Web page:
CANADIAN RAILWAY OFFICE OF ARBITRATION

CASE NO. 1681

Heard at Montreal, Tuesday, September 8, 1987

Concerning

CANADIAN PACIFIC LIMITED

And

BROTHERHOOD OF RAILWAY, AIRLINE AND STEAMSHIP CLERKS, FREIGHT HANDLERS, EXPRESS AND STATION EMPLOYEES

DISPUTE:

Application of article 27.1, when employee D. Jacques was not allowed to work his regular shift because of his failure to adhere to Company rules. Effect of article 24.1 / 25.2 and article 23.11 which established employee D. Jacques as the permanent incumbent of the position, with specific hours and days of work.

JOINT STATEMENT OF ISSUE:

Mr. D. Jacques was absent from duty, account illness, on May 10, 1986; the hours of his position (mail driver) are 1500 hrs. to 2400 hrs. On May 11, 1986, Mr. Jacques was informed not to report for duty. By not allowing Mr. Jacques to report for duty and depriving him the opportunity of earning a day's wages, the Company's action has the effect of a suspension without first allowing for a fair and impartial hearing as provided for in article 27.1.

The Company maintains local rules state an employee who has been absent, account illness, must report back as available for duty at least 8 hours prior to returning to active duty. The Union contends the employee was not aware of such a rule, as written rules were never given to the grievor nor are the rules posted.

The Union further contends Mr. Jacques was the incumbent of the position by virtue of either 24.1 or 25.2 of the collective agreement and should be allowed to work the days and hours of the position provided by article 23.11. The Company violated these articles when a junior employee was assigned to a position held by a senior employee.

The Union requested full restitution.

The Company denied the grievance on the basis that the grievor did not advise of his return to work on the 1500 shift May 11, 1986 until 1445. The Company, at 1300, May 11, 1986, had arranged for a replacement for the grievor on the 1500 shift.

FOR THE BROTHERHOOD: FOR THE COMPANY:

(SGD.) D. J. BUJOLD (SGD.) R. A. DECICIO

General Chairman FOR; General Manager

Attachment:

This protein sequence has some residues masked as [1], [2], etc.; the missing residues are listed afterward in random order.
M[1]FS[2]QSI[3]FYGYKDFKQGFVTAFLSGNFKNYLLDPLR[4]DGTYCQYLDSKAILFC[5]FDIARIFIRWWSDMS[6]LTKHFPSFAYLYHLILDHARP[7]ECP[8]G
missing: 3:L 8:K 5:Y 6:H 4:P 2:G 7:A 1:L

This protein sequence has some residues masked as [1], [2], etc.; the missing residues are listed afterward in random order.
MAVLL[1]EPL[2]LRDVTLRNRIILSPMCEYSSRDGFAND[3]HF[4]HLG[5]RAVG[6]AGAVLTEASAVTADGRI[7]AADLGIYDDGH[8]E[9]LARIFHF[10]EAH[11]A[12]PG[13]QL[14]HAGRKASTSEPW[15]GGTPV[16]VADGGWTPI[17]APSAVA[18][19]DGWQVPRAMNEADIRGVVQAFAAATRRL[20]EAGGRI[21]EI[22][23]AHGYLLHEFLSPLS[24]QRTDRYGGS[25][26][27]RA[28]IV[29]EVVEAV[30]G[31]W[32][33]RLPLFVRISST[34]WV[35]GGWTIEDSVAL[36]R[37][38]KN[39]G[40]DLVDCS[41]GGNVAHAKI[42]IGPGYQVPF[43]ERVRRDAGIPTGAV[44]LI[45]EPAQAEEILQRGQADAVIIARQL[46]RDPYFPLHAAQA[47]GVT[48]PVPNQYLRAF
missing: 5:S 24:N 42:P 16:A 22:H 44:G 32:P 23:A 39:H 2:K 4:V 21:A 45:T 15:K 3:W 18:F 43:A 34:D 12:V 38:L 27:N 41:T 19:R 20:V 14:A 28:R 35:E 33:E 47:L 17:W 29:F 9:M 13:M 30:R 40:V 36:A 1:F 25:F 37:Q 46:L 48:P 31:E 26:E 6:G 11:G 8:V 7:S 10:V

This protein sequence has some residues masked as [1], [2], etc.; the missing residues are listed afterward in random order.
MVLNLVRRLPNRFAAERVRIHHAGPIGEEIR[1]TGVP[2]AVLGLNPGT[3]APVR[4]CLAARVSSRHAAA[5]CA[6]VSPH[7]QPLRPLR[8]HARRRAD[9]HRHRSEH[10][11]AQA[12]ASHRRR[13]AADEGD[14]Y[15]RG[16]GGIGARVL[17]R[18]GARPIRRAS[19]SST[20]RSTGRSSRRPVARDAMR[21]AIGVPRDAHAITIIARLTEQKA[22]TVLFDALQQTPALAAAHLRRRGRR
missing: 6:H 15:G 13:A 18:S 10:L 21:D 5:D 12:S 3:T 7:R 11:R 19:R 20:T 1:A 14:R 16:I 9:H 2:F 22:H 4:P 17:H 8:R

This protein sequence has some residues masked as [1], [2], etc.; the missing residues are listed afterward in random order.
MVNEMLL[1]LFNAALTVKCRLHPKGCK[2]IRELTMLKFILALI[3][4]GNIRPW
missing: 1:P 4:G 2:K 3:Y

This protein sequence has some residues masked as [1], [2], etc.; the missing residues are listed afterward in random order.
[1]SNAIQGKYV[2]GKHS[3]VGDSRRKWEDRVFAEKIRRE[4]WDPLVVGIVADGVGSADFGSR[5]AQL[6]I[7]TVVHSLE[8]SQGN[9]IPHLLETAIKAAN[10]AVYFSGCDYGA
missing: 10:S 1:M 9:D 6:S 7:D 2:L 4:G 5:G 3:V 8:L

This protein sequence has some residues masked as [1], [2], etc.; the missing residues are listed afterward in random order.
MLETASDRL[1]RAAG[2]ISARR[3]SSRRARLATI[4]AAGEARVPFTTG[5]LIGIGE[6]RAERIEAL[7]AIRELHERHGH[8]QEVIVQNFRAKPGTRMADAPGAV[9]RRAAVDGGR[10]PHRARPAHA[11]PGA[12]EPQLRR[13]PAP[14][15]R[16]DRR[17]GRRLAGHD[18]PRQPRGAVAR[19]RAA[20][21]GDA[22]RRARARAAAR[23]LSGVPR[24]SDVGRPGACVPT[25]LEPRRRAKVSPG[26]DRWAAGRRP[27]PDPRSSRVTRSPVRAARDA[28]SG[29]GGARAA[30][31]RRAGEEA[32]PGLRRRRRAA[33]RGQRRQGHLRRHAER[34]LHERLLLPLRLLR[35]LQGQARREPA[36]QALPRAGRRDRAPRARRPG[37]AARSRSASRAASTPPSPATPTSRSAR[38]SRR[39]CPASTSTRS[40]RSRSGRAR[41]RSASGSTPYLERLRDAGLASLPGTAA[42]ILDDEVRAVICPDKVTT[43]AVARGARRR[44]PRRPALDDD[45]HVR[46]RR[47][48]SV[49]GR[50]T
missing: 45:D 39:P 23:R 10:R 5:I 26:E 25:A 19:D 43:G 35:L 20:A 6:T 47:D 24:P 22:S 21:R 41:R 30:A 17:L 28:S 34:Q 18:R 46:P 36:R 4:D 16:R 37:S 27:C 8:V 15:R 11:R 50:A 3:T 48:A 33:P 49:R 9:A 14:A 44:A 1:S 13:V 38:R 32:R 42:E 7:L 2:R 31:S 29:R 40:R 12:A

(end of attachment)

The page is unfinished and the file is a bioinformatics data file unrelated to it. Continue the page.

There appeared on behalf of the Company:

R. A. Decicco Supervisor Labour Relations, Toronto

P. E. Timpson Labour Relations Officer, Montreal

And on behalf of the Brotherhood:

J. H. Germain General Chairman, Montreal

J. Marien Local Chairman, Montreal

C. Pinard Vice-General Chairman, Montreal

AWARD OF THE ARBITRATOR

The Union does not contend that the Company is not entitled to make local rules respecting the requirement of an employee who is absent on account of illness to give notice prior to returning to active duty. Nor is it argued that the Company is not entitled to maintain a rule requiring eight hours' notice, as is the rule in the St. Luc office yard where the grievor was employed. Moreover there is nothing in the collective agreement which prevents the Company from maintaining such rules on a verbal basis or, to put it differently, requiring their posting or publication in a written form.

Needless to say, however, when a Company fails to post or circulate rules in a written form it does so at its peril. An employee that can establish that he or she was unaware of the rule may be successful in avoiding its application. As a general matter if an employer wishes to invoke a rule in a way that impacts negatively upon an employee it must establish, prima facie, that the employee knew or reasonably should have known the rule.

In the instant case the Union asserts that on May 10, 1986 Mr. Jacques was unaware of the unwritten rule at the St. Luc Yard requiring eight hours' notice of an employee's return from an absence due to illness. The material establishes that Mr. Jacques' transfer to the St. Luc Yard office was only a short time prior to the incident. The Union asserts that Mr. Jacques was never made aware of the requirement to give eight hours notice upon a return from illness. On the other hand, the Company's case contains no assertion that he was made aware of the rule or evidence to establish that he had reason to know the rule. In these circumstances I must conclude that his claim is well founded. The grievor shall therefore be compensated for the hours that were denied to him on May 11, 1986. I retain jurisdiction in the event of any dispute respecting the amount of compensation.

(signed) MICHEL G. PICHER

ARBITRATOR